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Thanks to pbos help and its program (published here, for xoring a big file), I performed some tests and I see that I have another problem: having changed the mask by another one of 128-bit, there is no default type as big as needed.

I think a solution can be to include a library to increase available integer types... but rather that I prefer to interpret each 128 bits values such as strings. Is this possible without loosing performance?

Here is the current program (with the bug "integer constant is too large for its type"):

#include <stdio.h>
#include <stdlib.h>

#define BLOCKSIZE 128
#define MASK 0xA37c54f173f02889a64be02f2bc44112 /* a 128 bits constant */

void
usage(const char *cmd)
{
    fprintf(stderr, "Usage: %s <in-file> [<out-file>]\n", cmd);
    exit (EXIT_FAILURE);
}

int
main(int argc, char *argv[])
{
  if (argc < 3) usage(argv[0]);

  FILE *in = fopen(argv[1], "rb");

  if (in == NULL)
  {
    printf("Cannot open: %s", argv[2]);
    return EXIT_FAILURE;
  }

  FILE *out = fopen(argv[2], "wb");

  if (out == NULL)
  {
    fclose(in);
    printf("Unable to open '%s' for writing.", argv[2]);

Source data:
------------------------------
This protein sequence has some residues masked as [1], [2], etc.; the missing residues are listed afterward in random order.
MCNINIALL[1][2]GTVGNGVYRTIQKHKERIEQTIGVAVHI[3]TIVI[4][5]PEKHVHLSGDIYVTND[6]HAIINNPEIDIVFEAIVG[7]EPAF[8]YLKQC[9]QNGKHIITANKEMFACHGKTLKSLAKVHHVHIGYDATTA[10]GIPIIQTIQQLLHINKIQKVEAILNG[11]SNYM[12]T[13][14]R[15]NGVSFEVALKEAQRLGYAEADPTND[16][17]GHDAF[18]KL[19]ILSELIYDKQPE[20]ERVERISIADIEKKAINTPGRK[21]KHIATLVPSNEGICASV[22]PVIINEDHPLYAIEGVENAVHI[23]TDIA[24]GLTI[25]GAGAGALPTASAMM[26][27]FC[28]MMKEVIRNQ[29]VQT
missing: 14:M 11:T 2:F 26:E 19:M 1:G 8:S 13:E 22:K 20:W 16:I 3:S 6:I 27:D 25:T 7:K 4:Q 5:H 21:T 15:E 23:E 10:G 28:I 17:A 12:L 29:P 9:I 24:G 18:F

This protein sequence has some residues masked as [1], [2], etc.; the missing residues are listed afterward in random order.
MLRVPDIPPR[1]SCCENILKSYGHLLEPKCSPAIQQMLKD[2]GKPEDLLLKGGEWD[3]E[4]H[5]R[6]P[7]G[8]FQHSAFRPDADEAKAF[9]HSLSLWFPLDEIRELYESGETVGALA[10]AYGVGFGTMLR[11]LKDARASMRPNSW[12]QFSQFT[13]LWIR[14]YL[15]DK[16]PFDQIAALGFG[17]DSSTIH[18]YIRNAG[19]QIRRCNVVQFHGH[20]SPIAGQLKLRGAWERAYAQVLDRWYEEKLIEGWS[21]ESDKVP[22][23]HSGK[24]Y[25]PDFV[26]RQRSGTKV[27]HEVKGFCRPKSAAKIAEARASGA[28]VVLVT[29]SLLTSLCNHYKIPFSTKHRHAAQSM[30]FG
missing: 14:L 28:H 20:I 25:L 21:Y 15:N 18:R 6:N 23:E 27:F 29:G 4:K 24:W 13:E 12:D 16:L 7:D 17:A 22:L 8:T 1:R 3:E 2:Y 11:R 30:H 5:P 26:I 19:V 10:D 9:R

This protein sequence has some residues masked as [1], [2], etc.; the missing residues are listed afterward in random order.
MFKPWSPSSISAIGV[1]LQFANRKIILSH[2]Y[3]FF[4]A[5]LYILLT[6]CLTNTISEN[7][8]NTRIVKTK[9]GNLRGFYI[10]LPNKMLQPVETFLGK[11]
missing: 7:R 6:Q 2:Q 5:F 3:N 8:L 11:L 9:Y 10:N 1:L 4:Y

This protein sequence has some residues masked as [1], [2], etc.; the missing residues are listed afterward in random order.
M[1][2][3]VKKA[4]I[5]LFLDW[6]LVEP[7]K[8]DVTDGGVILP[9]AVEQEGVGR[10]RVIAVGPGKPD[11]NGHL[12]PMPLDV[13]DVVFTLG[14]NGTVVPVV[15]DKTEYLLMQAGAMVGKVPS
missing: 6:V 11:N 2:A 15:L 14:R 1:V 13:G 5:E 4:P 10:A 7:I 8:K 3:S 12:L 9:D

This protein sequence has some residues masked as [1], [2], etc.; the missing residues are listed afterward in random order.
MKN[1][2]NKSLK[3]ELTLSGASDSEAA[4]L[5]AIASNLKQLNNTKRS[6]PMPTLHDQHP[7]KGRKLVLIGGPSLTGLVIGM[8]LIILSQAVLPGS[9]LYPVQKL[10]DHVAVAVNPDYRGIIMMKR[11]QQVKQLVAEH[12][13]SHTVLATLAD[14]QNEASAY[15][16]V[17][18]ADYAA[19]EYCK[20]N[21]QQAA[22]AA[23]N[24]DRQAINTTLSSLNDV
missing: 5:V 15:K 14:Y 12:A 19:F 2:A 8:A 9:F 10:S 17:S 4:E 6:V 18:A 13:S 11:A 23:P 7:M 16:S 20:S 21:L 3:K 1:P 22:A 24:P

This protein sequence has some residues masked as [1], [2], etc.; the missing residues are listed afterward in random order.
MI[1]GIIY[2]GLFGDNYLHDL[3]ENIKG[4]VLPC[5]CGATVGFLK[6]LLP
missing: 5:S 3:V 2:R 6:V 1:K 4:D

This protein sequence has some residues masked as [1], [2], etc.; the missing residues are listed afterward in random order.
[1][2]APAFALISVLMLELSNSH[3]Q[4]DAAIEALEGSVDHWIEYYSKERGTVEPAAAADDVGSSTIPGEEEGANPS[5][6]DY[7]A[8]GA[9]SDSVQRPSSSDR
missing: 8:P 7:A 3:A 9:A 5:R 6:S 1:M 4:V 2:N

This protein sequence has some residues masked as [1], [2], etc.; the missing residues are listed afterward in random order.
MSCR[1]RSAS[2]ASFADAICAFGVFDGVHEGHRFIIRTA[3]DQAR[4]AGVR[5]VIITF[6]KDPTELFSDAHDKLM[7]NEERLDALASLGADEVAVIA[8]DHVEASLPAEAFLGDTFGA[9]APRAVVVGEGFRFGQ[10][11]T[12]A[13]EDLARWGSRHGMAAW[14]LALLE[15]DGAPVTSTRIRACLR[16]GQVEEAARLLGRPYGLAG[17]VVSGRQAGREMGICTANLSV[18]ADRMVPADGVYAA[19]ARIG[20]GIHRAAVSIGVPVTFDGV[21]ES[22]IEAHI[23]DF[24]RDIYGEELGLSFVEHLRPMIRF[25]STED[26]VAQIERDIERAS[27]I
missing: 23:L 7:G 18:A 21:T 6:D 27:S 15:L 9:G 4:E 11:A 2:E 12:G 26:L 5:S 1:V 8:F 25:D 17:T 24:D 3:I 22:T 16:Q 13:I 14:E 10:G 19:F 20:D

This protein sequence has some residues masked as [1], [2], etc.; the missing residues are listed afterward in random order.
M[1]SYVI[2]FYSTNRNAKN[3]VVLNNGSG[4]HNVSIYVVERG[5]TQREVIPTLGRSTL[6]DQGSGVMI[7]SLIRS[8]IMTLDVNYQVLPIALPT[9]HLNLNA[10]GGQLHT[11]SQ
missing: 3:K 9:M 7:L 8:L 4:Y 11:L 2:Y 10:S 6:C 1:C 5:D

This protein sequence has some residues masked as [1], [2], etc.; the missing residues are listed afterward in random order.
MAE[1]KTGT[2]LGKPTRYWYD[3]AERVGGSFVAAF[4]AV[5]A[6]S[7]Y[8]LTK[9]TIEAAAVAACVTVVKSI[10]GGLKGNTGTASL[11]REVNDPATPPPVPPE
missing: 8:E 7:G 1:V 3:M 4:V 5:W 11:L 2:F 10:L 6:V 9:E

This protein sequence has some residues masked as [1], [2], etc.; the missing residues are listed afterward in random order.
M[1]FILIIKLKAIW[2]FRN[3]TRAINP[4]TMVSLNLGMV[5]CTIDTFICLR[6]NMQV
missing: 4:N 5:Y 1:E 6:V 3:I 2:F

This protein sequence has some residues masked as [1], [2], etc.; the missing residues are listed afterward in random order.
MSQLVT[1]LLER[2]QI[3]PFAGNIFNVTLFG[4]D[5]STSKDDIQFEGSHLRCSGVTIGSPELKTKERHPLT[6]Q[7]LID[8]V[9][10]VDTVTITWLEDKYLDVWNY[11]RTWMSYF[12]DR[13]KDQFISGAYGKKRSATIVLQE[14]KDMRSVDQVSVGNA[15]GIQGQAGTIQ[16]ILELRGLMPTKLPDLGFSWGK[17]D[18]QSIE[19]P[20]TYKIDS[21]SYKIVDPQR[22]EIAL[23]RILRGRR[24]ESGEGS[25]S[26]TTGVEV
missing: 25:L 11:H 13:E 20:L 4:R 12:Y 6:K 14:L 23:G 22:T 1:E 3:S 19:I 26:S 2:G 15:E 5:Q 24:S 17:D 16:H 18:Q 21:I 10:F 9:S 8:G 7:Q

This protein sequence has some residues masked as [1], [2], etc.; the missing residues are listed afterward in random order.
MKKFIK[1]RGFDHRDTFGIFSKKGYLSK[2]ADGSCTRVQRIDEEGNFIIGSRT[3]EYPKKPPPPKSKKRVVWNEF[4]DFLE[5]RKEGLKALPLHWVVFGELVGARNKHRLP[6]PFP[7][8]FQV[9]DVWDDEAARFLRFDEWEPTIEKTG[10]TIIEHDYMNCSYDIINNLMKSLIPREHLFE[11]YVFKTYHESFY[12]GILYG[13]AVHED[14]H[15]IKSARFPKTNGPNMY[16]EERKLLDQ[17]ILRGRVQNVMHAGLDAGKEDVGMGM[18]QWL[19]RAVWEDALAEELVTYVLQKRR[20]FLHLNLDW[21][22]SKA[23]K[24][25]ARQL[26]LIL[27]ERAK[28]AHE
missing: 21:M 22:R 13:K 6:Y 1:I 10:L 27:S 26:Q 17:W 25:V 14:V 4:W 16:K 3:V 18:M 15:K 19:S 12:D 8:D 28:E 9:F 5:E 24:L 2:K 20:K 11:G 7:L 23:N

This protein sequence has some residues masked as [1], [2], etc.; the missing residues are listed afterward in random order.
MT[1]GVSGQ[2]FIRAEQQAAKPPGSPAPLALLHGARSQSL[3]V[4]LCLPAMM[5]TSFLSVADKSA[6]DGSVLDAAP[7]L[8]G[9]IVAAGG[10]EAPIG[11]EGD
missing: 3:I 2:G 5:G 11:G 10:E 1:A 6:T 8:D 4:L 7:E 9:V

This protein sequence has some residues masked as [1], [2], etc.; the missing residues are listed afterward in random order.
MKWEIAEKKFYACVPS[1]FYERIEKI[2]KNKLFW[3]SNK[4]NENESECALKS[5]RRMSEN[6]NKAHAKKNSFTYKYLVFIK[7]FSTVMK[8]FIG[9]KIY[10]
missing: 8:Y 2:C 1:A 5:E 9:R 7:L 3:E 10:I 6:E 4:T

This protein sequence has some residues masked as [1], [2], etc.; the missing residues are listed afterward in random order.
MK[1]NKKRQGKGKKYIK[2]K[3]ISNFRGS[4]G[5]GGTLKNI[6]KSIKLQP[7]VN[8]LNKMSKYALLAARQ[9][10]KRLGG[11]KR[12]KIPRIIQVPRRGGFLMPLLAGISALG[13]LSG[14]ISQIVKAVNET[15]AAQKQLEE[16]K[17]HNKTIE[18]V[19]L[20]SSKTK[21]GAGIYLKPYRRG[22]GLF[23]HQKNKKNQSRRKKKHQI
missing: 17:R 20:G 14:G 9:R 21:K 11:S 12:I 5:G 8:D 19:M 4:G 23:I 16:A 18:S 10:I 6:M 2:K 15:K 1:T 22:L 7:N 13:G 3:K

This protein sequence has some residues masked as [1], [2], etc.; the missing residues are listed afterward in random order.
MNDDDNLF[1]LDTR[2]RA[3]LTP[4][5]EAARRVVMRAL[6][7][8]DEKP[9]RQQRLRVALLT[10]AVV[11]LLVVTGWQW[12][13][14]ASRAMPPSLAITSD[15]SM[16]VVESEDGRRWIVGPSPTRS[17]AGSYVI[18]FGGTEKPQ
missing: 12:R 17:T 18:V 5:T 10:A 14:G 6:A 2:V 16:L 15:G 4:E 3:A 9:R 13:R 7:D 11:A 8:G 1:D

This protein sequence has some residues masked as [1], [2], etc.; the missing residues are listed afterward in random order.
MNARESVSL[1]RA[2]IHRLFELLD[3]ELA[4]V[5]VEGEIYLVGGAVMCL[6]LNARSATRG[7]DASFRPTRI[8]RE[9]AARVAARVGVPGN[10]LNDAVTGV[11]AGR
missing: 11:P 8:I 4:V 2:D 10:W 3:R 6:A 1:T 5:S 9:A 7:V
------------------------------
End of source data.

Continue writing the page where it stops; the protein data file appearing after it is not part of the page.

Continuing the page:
}

  char buffer[BLOCKSIZE];
  int count;

  while (count = fread(buffer, 1, BLOCKSIZE, in))
  {
    int i;
    for (i = 0; i < count; i++)
    {
      ((unsigned long *)buffer)[i] ^= MASK; /* this line is bugged */
    }

    if (fwrite(buffer, 1, count, out) != count)
    {
      fclose(in);
      fclose(out);
      printf("Cannot write, disk full?\n");
      return EXIT_FAILURE;
    }
  }

  fclose(in);
  fclose(out);

  return EXIT_SUCCESS;
}

Thank for any suggestions.

Doug

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6 Answers 6

up vote 0 down vote accepted

You are going to need to break your mask into chunks as well.

unsigned int mask[] = { 0xA37c54f1, 0x73f02889, 0xa64be02f, 0x2bc44112 };
unsigned int mask_len = sizeof(mask) / sizeof(*mask);

You will then need to work with the buffer you read in as a series of unsigned int rather then chars and xor the chunk against the appropriate chunk of the mask:

unsigned int *uint_buffer = (unsigned int *)buffer;
for (i = 0; i < count / sizeof(int); i++)
{
    uint_buffer[i] ^= mask[i % mask_len];
}

Finally, depending on the specifics of your task, you may need to deal with endian issues with the data you read in from the file.

share|improve this answer
    
Are you sure mask[i] will work for count/sizeof(int)? –  Groo Nov 1 '09 at 16:36
    
@Groo - you caught a bug, I'll update my example. –  R Samuel Klatchko Nov 1 '09 at 16:42

Mask even "chunks" with the first half of your constant and odd "chunks" with the other half.

/* ... */
unsigned int xormask[2] = {0xA37c54f173f02889, 0xa64be02f2bc44112};
/* ... */
        for(i = 0;i < end; ++i)
        {
                ((unsigned int *)buffer)[i] ^= xormask[i & 1];
        }
/* ... */
share|improve this answer

Walk through your key and plaintext byte-by-byte and perform the XOR on each byte separately.